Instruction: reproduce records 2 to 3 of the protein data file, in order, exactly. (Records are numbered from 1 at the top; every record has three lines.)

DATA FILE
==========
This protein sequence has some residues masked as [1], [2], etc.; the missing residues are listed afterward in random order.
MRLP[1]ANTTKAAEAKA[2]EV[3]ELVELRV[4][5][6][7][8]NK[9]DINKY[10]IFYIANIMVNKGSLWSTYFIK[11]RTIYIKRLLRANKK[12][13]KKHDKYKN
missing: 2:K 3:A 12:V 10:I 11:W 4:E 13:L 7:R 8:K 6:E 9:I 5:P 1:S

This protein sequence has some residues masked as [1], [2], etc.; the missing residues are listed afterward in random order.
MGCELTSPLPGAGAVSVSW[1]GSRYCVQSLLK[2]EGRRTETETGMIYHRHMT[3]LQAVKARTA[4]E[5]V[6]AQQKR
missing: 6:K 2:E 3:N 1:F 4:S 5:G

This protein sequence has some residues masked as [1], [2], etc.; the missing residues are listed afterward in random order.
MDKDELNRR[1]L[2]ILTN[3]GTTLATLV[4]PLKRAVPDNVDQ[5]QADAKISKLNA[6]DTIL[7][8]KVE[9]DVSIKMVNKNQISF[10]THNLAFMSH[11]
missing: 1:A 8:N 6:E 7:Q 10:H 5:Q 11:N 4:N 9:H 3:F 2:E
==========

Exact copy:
This protein sequence has some residues masked as [1], [2], etc.; the missing residues are listed afterward in random order.
MGCELTSPLPGAGAVSVSW[1]GSRYCVQSLLK[2]EGRRTETETGMIYHRHMT[3]LQAVKARTA[4]E[5]V[6]AQQKR
missing: 6:K 2:E 3:N 1:F 4:S 5:G

This protein sequence has some residues masked as [1], [2], etc.; the missing residues are listed afterward in random order.
MDKDELNRR[1]L[2]ILTN[3]GTTLATLV[4]PLKRAVPDNVDQ[5]QADAKISKLNA[6]DTIL[7][8]KVE[9]DVSIKMVNKNQISF[10]THNLAFMSH[11]
missing: 1:A 8:N 6:E 7:Q 10:H 5:Q 11:N 4:N 9:H 3:F 2:E